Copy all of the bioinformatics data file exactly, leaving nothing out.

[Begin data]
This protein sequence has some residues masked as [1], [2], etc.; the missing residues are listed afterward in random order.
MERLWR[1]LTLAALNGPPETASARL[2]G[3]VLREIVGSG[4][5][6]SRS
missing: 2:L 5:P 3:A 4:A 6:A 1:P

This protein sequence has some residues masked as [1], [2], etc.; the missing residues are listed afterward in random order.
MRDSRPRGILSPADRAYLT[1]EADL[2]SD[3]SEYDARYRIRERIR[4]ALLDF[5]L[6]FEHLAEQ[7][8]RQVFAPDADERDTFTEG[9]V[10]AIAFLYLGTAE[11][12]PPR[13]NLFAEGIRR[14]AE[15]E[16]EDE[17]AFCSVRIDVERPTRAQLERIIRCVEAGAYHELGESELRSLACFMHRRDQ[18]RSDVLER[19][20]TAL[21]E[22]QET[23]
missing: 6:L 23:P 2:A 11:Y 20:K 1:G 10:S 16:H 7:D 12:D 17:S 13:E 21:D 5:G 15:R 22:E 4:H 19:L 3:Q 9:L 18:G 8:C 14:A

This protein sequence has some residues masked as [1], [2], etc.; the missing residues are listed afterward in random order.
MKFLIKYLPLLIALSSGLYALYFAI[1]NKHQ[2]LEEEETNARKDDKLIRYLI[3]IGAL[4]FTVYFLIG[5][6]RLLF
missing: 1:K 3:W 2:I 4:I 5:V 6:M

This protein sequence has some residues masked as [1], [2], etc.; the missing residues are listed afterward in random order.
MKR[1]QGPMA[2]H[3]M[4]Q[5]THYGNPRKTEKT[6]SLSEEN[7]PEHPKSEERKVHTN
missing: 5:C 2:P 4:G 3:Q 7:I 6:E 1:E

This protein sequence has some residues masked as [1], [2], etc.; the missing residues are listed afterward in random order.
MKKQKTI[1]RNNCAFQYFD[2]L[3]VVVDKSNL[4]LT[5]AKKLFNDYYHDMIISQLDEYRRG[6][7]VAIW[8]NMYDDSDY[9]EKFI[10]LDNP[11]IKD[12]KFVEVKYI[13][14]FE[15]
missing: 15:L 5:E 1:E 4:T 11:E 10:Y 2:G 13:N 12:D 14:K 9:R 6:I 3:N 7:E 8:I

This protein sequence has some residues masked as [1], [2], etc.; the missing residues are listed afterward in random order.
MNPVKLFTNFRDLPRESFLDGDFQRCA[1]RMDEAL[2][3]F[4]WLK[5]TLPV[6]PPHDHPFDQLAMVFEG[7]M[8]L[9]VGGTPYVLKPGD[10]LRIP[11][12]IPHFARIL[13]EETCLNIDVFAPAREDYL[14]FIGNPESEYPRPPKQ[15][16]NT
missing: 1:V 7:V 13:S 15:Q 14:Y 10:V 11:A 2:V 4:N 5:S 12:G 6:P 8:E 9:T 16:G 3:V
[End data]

This protein sequence has some residues masked as [1], [2], etc.; the missing residues are listed afterward in random order.
MERLWR[1]LTLAALNGPPETASARL[2]G[3]VLREIVGSG[4][5][6]SRS
missing: 2:L 5:P 3:A 4:A 6:A 1:P

This protein sequence has some residues masked as [1], [2], etc.; the missing residues are listed afterward in random order.
MRDSRPRGILSPADRAYLT[1]EADL[2]SD[3]SEYDARYRIRERIR[4]ALLDF[5]L[6]FEHLAEQ[7][8]RQVFAPDADERDTFTEG[9]V[10]AIAFLYLGTAE[11][12]PPR[13]NLFAEGIRR[14]AE[15]E[16]EDE[17]AFCSVRIDVERPTRAQLERIIRCVEAGAYHELGESELRSLACFMHRRDQ[18]RSDVLER[19][20]TAL[21]E[22]QET[23]
missing: 6:L 23:P 2:A 11:Y 20:K 1:G 10:S 16:H 7:D 12:D 17:S 13:E 21:D 5:G 15:R 22:E 4:H 19:L 3:Q 9:L 18:G 8:C 14:A

This protein sequence has some residues masked as [1], [2], etc.; the missing residues are listed afterward in random order.
MKFLIKYLPLLIALSSGLYALYFAI[1]NKHQ[2]LEEEETNARKDDKLIRYLI[3]IGAL[4]FTVYFLIG[5][6]RLLF
missing: 1:K 3:W 2:I 4:I 5:V 6:M

This protein sequence has some residues masked as [1], [2], etc.; the missing residues are listed afterward in random order.
MKR[1]QGPMA[2]H[3]M[4]Q[5]THYGNPRKTEKT[6]SLSEEN[7]PEHPKSEERKVHTN
missing: 5:C 2:P 4:G 3:Q 7:I 6:E 1:E

This protein sequence has some residues masked as [1], [2], etc.; the missing residues are listed afterward in random order.
MKKQKTI[1]RNNCAFQYFD[2]L[3]VVVDKSNL[4]LT[5]AKKLFNDYYHDMIISQLDEYRRG[6][7]VAIW[8]NMYDDSDY[9]EKFI[10]LDNP[11]IKD[12]KFVEVKYI[13][14]FE[15]
missing: 15:L 5:E 1:E 4:T 11:E 10:Y 2:G 13:N 12:D 14:K 9:R 6:I 3:N 7:E 8:I

This protein sequence has some residues masked as [1], [2], etc.; the missing residues are listed afterward in random order.
MNPVKLFTNFRDLPRESFLDGDFQRCA[1]RMDEAL[2][3]F[4]WLK[5]TLPV[6]PPHDHPFDQLAMVFEG[7]M[8]L[9]VGGTPYVLKPGD[10]LRIP[11][12]IPHFARIL[13]EETCLNIDVFAPAREDYL[14]FIGNPESEYPRPPKQ[15][16]NT
missing: 1:V 7:V 13:S 15:Q 14:Y 10:V 11:A 2:V 4:N 5:S 12:G 6:P 8:E 9:T 16:G 3:V